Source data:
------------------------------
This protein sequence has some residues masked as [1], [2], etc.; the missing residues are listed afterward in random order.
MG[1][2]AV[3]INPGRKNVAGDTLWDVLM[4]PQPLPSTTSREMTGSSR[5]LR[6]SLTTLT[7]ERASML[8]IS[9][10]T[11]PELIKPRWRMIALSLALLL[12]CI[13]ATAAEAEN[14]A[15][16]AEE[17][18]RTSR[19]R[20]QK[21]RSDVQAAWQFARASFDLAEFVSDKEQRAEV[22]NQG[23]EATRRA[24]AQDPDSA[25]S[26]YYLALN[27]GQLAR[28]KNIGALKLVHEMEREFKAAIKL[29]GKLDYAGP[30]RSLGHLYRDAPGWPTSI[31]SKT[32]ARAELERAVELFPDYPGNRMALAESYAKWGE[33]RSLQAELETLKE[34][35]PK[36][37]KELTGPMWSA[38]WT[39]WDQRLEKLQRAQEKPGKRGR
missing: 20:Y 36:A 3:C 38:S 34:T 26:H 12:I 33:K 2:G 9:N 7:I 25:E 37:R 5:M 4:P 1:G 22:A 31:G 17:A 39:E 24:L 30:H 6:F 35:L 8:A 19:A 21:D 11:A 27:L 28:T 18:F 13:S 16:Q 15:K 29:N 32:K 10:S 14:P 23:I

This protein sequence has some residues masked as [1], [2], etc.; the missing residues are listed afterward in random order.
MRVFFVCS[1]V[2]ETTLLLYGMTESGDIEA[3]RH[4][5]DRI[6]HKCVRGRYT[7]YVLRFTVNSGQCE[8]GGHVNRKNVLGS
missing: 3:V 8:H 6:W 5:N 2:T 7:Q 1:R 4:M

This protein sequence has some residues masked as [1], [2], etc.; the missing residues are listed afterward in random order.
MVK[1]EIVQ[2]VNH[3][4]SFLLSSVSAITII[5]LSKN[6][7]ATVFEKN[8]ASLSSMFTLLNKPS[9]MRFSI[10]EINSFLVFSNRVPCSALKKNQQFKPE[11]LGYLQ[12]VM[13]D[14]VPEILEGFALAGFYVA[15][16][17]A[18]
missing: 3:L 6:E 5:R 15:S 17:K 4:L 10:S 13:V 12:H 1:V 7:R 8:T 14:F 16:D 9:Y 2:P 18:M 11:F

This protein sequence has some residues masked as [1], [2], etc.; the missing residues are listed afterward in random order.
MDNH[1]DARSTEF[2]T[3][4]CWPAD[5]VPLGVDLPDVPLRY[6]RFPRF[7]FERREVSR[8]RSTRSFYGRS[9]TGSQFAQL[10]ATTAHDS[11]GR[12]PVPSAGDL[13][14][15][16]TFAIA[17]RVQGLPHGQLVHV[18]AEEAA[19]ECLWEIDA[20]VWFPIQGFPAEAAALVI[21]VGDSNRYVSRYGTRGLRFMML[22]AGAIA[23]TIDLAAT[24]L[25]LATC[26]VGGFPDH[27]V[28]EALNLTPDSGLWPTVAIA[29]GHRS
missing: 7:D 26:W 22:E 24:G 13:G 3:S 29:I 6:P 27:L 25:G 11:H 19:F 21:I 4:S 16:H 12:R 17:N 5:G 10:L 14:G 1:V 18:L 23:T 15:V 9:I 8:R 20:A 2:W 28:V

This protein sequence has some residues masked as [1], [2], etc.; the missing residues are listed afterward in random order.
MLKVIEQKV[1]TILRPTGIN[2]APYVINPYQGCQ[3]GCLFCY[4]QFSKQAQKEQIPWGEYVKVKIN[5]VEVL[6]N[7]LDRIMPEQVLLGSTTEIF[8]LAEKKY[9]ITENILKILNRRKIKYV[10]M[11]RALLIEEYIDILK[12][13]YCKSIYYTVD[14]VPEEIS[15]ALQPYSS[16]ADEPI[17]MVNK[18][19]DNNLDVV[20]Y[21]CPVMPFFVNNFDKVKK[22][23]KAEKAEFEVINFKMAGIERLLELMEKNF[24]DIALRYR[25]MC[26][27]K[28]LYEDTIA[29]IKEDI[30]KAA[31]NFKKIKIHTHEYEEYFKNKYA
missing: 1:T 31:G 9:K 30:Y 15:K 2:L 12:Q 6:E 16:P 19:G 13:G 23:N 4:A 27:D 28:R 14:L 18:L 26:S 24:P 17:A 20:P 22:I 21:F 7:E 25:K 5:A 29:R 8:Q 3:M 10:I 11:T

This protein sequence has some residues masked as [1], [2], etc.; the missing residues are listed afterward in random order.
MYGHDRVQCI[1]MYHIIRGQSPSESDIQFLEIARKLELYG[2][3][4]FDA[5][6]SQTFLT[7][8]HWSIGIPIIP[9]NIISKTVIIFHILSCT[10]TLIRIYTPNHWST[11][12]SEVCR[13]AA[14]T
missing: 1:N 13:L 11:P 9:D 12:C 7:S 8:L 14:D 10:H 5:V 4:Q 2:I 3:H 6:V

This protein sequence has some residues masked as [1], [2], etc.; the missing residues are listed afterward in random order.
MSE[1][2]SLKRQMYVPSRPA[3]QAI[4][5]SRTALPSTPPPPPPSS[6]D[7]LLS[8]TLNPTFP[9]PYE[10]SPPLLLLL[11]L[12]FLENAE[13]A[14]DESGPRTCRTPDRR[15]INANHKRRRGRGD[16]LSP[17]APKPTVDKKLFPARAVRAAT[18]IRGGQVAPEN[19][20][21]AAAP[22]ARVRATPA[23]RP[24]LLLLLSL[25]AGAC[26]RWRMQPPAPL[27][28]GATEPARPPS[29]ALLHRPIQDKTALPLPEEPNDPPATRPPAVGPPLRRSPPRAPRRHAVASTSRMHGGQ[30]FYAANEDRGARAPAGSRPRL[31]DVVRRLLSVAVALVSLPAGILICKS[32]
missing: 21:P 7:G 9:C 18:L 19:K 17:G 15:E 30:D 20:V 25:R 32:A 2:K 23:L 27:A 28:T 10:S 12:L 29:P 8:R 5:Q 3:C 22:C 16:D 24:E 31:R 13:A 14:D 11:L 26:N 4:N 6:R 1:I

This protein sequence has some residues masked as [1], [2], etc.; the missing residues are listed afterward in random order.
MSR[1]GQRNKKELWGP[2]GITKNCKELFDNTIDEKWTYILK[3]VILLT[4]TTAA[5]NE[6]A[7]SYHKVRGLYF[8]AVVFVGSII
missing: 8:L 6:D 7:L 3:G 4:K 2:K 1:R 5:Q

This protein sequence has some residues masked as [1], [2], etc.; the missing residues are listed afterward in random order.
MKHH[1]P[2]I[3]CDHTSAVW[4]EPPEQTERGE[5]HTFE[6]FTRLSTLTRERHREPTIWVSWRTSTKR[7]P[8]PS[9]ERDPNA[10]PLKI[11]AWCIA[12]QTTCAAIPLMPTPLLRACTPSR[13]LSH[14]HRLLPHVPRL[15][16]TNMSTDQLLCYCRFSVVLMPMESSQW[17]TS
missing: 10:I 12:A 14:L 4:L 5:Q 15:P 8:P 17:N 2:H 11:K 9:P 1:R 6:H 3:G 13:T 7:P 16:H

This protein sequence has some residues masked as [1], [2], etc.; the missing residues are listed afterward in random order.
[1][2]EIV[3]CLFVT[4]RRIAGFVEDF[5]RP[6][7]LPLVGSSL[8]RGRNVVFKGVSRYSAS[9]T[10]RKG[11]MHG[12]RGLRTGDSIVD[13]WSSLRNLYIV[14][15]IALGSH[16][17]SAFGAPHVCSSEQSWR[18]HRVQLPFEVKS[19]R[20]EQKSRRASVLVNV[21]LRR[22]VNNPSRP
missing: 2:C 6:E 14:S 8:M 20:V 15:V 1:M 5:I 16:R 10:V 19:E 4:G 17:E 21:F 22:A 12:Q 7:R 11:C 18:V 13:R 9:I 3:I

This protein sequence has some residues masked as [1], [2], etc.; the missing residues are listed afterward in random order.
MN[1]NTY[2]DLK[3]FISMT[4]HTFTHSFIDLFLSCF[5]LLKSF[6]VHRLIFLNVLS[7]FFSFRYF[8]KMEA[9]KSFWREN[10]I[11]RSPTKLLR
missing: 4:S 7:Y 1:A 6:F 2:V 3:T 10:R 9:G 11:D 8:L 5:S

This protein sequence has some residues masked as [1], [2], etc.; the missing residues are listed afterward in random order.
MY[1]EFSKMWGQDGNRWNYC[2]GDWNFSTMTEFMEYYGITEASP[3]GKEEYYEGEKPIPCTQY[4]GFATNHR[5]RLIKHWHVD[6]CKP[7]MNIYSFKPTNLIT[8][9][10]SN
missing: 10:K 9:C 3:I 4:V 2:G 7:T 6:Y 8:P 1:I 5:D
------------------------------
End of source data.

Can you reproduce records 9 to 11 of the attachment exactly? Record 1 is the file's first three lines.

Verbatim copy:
This protein sequence has some residues masked as [1], [2], etc.; the missing residues are listed afterward in random order.
MKHH[1]P[2]I[3]CDHTSAVW[4]EPPEQTERGE[5]HTFE[6]FTRLSTLTRERHREPTIWVSWRTSTKR[7]P[8]PS[9]ERDPNA[10]PLKI[11]AWCIA[12]QTTCAAIPLMPTPLLRACTPSR[13]LSH[14]HRLLPHVPRL[15][16]TNMSTDQLLCYCRFSVVLMPMESSQW[17]TS
missing: 10:I 12:A 14:L 4:L 5:Q 15:P 8:P 17:N 2:H 11:K 9:P 1:R 6:H 3:G 13:T 7:P 16:H

This protein sequence has some residues masked as [1], [2], etc.; the missing residues are listed afterward in random order.
[1][2]EIV[3]CLFVT[4]RRIAGFVEDF[5]RP[6][7]LPLVGSSL[8]RGRNVVFKGVSRYSAS[9]T[10]RKG[11]MHG[12]RGLRTGDSIVD[13]WSSLRNLYIV[14][15]IALGSH[16][17]SAFGAPHVCSSEQSWR[18]HRVQLPFEVKS[19]R[20]EQKSRRASVLVNV[21]LRR[22]VNNPSRP
missing: 2:C 6:E 14:S 8:M 20:V 15:V 1:M 5:I 16:R 10:V 19:E 4:G 17:E 21:F 22:A 12:Q 7:R 11:C 18:V 13:R 9:I 3:I

This protein sequence has some residues masked as [1], [2], etc.; the missing residues are listed afterward in random order.
MN[1]NTY[2]DLK[3]FISMT[4]HTFTHSFIDLFLSCF[5]LLKSF[6]VHRLIFLNVLS[7]FFSFRYF[8]KMEA[9]KSFWREN[10]I[11]RSPTKLLR
missing: 4:S 7:Y 1:A 6:F 2:V 3:T 10:R 9:G 11:D 8:L 5:S